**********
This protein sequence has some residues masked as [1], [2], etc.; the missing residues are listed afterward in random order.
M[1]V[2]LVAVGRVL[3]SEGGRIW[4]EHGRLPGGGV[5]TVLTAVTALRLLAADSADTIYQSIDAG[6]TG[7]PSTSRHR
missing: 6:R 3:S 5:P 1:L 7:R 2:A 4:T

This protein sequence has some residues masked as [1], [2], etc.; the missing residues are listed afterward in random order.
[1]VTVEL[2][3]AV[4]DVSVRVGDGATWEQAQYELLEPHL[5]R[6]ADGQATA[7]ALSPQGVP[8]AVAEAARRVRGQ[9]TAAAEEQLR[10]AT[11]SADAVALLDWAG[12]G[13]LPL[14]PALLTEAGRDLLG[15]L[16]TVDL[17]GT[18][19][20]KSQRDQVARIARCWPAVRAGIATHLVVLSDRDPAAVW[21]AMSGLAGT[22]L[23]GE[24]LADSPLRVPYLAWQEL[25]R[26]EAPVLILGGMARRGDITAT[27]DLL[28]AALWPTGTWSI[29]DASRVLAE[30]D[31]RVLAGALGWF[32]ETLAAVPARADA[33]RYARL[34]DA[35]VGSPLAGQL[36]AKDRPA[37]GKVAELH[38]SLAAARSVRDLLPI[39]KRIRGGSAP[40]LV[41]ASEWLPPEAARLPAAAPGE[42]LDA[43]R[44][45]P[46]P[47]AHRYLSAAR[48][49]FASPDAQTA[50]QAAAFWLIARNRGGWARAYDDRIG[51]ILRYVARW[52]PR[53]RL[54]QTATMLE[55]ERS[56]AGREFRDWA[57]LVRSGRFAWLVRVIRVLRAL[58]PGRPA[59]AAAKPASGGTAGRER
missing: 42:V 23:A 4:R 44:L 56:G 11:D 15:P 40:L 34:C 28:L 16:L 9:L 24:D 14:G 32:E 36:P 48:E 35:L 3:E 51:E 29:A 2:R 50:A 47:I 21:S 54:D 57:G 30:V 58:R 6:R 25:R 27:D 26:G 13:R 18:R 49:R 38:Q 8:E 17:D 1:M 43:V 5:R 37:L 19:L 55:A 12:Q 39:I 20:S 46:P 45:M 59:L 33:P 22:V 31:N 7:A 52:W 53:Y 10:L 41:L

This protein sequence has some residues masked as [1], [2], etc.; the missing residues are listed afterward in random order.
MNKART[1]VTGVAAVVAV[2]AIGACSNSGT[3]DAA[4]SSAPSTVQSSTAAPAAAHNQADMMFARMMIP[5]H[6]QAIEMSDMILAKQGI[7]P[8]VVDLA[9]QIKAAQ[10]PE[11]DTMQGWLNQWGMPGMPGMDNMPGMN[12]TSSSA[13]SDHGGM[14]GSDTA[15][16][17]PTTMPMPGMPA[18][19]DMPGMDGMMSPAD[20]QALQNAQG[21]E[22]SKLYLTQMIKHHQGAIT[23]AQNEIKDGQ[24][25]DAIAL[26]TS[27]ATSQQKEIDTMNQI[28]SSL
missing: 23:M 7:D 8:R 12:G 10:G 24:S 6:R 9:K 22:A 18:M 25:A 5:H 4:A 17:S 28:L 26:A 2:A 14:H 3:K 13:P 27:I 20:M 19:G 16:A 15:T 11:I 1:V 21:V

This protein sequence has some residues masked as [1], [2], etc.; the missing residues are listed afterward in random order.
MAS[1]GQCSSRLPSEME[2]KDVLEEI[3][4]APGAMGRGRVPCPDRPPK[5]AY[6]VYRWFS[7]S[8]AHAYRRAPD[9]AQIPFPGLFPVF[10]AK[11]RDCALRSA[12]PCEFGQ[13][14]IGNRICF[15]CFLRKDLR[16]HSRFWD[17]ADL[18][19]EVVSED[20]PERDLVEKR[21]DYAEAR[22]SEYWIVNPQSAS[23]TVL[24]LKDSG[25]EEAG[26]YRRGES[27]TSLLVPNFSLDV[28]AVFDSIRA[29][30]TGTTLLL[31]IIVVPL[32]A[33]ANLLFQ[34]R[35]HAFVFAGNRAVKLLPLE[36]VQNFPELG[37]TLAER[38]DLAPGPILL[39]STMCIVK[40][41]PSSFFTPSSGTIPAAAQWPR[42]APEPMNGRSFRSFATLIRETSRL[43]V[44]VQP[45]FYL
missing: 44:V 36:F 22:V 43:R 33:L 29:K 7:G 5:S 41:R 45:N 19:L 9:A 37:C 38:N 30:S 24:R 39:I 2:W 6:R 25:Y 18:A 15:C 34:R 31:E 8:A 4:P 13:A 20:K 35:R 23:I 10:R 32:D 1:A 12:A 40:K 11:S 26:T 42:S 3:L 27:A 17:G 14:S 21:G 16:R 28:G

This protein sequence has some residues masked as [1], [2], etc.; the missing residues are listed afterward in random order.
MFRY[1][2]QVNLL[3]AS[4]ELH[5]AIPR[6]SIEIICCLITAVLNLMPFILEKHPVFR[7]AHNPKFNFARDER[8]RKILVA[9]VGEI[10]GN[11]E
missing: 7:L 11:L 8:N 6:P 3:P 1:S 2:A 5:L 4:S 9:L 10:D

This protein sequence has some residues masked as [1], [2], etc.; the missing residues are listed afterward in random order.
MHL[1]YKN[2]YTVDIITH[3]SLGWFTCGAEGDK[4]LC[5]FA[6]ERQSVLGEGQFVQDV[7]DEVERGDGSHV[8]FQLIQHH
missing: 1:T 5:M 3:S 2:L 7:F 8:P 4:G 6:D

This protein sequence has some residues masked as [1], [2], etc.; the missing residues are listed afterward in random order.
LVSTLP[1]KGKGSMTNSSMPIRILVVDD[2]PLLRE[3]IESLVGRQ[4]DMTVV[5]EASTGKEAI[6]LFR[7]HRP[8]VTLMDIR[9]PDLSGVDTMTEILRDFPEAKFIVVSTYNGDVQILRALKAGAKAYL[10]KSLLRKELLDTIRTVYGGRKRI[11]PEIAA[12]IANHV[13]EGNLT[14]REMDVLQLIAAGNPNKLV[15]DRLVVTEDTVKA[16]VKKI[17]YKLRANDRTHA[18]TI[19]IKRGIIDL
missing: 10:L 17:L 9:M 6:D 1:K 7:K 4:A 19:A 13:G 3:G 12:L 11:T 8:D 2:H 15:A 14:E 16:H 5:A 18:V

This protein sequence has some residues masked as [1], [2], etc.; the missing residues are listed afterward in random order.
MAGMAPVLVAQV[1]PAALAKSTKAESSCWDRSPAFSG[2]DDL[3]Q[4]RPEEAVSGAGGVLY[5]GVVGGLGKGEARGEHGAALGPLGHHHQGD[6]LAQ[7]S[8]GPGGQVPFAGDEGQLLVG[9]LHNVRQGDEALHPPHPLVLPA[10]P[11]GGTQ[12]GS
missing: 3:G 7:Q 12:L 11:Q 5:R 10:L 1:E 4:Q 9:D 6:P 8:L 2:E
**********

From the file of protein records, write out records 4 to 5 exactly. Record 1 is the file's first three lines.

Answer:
This protein sequence has some residues masked as [1], [2], etc.; the missing residues are listed afterward in random order.
MAS[1]GQCSSRLPSEME[2]KDVLEEI[3][4]APGAMGRGRVPCPDRPPK[5]AY[6]VYRWFS[7]S[8]AHAYRRAPD[9]AQIPFPGLFPVF[10]AK[11]RDCALRSA[12]PCEFGQ[13][14]IGNRICF[15]CFLRKDLR[16]HSRFWD[17]ADL[18][19]EVVSED[20]PERDLVEKR[21]DYAEAR[22]SEYWIVNPQSAS[23]TVL[24]LKDSG[25]EEAG[26]YRRGES[27]TSLLVPNFSLDV[28]AVFDSIRA[29][30]TGTTLLL[31]IIVVPL[32]A[33]ANLLFQ[34]R[35]HAFVFAGNRAVKLLPLE[36]VQNFPELG[37]TLAER[38]DLAPGPILL[39]STMCIVK[40][41]PSSFFTPSSGTIPAAAQWPR[42]APEPMNGRSFRSFATLIRETSRL[43]V[44]VQP[45]FYL
missing: 44:V 36:F 22:V 43:R 33:L 29:K 7:G 5:S 41:R 45:N 19:L 9:A 37:C 38:N 30:S 24:R 39:I 2:W 6:R 25:Y 18:A 15:C 34:R 31:E 8:A 4:P 13:A 20:K 35:R 23:I 10:R 32:D 1:A 12:A 40:K 11:S 26:T 42:S 3:L 27:A 17:G 14:S 21:G 16:R 28:G

This protein sequence has some residues masked as [1], [2], etc.; the missing residues are listed afterward in random order.
MFRY[1][2]QVNLL[3]AS[4]ELH[5]AIPR[6]SIEIICCLITAVLNLMPFILEKHPVFR[7]AHNPKFNFARDER[8]RKILVA[9]VGEI[10]GN[11]E
missing: 7:L 11:L 8:N 6:P 3:P 1:S 2:A 5:L 4:S 9:L 10:D